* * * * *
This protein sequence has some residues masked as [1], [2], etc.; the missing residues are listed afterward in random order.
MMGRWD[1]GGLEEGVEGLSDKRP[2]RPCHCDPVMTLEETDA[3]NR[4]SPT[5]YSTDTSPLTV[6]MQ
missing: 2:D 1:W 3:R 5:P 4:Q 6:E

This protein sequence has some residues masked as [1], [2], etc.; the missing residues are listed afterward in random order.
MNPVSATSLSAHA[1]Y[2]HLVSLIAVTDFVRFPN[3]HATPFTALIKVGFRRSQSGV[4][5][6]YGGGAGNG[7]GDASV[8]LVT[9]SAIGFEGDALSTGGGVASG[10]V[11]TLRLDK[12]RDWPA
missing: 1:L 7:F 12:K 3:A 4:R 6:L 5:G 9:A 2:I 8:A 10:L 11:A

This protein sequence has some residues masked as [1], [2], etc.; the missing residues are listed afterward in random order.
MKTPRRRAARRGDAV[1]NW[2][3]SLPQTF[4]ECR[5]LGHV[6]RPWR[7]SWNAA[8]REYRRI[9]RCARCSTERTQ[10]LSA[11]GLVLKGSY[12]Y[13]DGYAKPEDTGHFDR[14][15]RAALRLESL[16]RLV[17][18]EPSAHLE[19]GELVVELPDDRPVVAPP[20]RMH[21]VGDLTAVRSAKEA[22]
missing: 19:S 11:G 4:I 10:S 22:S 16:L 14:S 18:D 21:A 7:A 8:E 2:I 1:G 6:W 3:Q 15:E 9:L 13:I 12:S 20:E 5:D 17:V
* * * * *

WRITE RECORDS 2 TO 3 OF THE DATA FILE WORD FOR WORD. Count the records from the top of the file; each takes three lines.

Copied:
This protein sequence has some residues masked as [1], [2], etc.; the missing residues are listed afterward in random order.
MNPVSATSLSAHA[1]Y[2]HLVSLIAVTDFVRFPN[3]HATPFTALIKVGFRRSQSGV[4][5][6]YGGGAGNG[7]GDASV[8]LVT[9]SAIGFEGDALSTGGGVASG[10]V[11]TLRLDK[12]RDWPA
missing: 1:L 7:F 12:K 3:A 4:R 6:L 5:G 9:A 2:I 8:A 10:L 11:A

This protein sequence has some residues masked as [1], [2], etc.; the missing residues are listed afterward in random order.
MKTPRRRAARRGDAV[1]NW[2][3]SLPQTF[4]ECR[5]LGHV[6]RPWR[7]SWNAA[8]REYRRI[9]RCARCSTERTQ[10]LSA[11]GLVLKGSY[12]Y[13]DGYAKPEDTGHFDR[14][15]RAALRLESL[16]RLV[17][18]EPSAHLE[19]GELVVELPDDRPVVAPP[20]RMH[21]VGDLTAVRSAKEA[22]
missing: 19:S 11:G 4:I 10:S 22:S 16:L 14:S 18:D 21:A 7:A 8:E 2:I 1:G 6:W 3:Q 15:E 9:L 13:I 12:S 20:E 5:D 17:V